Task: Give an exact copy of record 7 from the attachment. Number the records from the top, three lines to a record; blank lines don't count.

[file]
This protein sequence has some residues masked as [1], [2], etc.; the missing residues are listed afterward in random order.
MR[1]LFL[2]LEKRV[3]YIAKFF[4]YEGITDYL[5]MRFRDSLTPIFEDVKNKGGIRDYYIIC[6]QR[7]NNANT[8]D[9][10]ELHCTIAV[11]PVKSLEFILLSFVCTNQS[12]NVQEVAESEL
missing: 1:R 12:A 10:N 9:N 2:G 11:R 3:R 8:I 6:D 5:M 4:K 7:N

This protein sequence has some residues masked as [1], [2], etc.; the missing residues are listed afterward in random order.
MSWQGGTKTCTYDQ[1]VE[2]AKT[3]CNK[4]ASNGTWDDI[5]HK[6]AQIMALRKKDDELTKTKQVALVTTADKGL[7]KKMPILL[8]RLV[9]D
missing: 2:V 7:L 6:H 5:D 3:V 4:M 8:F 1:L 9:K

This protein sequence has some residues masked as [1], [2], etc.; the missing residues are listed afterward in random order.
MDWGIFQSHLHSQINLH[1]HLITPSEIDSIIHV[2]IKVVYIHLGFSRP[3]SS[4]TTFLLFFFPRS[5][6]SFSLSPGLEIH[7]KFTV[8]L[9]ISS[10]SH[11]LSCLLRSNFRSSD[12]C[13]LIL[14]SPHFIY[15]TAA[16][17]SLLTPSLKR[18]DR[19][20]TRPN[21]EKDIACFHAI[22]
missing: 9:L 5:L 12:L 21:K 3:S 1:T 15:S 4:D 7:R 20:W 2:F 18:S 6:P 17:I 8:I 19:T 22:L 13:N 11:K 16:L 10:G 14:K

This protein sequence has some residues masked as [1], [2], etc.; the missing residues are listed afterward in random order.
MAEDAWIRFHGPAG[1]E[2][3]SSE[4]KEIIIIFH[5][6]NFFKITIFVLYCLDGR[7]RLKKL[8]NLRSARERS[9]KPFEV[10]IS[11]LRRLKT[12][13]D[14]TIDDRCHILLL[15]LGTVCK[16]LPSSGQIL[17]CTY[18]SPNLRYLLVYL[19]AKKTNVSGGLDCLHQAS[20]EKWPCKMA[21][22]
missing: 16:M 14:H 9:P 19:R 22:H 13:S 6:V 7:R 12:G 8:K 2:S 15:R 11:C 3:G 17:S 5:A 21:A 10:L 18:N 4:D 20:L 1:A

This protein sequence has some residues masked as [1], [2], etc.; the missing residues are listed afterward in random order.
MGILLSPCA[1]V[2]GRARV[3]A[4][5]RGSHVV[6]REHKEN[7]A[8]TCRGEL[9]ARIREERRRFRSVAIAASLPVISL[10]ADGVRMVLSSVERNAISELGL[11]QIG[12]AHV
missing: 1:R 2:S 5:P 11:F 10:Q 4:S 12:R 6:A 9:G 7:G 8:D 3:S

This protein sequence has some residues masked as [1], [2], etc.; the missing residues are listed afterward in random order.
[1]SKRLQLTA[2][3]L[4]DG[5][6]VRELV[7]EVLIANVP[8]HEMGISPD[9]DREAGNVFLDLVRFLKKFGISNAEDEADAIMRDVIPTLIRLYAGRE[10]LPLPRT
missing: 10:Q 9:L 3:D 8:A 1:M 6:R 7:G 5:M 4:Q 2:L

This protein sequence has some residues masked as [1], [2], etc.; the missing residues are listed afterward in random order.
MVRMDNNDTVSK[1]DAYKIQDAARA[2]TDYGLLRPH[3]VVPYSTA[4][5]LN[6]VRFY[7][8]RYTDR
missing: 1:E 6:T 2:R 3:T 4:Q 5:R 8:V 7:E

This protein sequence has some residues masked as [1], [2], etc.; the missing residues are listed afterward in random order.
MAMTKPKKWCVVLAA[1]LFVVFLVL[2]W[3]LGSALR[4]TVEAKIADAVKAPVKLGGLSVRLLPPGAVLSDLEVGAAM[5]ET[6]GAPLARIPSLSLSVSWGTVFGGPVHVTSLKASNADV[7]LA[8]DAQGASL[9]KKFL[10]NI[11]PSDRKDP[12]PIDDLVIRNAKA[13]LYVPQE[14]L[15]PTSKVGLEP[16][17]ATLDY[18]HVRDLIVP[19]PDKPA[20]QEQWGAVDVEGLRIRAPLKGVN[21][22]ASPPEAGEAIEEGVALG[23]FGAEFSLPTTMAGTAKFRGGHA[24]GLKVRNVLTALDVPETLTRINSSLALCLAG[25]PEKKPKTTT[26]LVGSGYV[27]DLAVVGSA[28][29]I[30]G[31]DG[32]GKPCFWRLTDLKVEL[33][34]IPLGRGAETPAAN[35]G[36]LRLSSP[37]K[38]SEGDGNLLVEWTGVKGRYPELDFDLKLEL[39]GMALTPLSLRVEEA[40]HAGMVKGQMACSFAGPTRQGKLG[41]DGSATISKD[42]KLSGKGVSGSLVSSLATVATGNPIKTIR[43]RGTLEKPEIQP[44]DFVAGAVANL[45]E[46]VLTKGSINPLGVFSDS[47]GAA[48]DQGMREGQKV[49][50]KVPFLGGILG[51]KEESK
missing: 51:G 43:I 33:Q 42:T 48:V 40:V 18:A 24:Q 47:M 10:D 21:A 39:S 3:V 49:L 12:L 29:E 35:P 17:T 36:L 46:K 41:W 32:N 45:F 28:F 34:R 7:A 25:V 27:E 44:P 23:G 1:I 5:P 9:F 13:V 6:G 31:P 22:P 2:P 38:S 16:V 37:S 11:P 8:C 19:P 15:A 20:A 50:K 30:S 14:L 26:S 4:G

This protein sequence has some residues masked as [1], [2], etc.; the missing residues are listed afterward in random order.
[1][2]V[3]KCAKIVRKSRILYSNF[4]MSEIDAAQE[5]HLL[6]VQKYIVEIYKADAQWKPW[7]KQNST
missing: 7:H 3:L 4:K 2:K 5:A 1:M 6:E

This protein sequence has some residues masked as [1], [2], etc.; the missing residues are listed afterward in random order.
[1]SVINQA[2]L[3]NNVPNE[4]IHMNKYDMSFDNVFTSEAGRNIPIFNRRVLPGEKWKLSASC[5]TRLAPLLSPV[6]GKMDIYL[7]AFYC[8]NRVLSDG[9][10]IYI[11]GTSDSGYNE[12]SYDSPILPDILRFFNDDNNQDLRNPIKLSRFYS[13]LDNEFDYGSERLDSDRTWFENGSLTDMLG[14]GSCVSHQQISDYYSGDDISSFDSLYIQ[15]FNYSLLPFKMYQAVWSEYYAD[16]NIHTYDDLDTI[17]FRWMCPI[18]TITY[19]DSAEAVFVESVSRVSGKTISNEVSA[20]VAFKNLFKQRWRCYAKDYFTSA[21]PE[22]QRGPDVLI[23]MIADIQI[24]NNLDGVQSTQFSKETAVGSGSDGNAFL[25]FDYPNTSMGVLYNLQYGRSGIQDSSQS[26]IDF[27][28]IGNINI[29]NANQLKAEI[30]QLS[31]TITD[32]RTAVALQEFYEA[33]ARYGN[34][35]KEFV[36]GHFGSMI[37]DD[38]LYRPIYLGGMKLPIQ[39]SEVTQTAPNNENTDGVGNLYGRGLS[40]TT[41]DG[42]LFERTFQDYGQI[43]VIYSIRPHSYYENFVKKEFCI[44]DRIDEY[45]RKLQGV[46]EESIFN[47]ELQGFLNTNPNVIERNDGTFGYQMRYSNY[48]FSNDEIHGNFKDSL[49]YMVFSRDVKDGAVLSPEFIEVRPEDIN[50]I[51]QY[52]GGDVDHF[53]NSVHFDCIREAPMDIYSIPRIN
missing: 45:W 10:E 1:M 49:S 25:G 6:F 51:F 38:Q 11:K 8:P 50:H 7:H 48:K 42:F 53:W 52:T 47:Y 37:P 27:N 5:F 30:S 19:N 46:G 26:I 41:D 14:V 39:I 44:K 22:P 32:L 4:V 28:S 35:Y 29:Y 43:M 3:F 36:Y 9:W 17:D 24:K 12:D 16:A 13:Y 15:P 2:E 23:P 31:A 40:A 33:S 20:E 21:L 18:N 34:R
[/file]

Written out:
This protein sequence has some residues masked as [1], [2], etc.; the missing residues are listed afterward in random order.
MVRMDNNDTVSK[1]DAYKIQDAARA[2]TDYGLLRPH[3]VVPYSTA[4][5]LN[6]VRFY[7][8]RYTDR
missing: 1:E 6:T 2:R 3:T 4:Q 5:R 8:V 7:E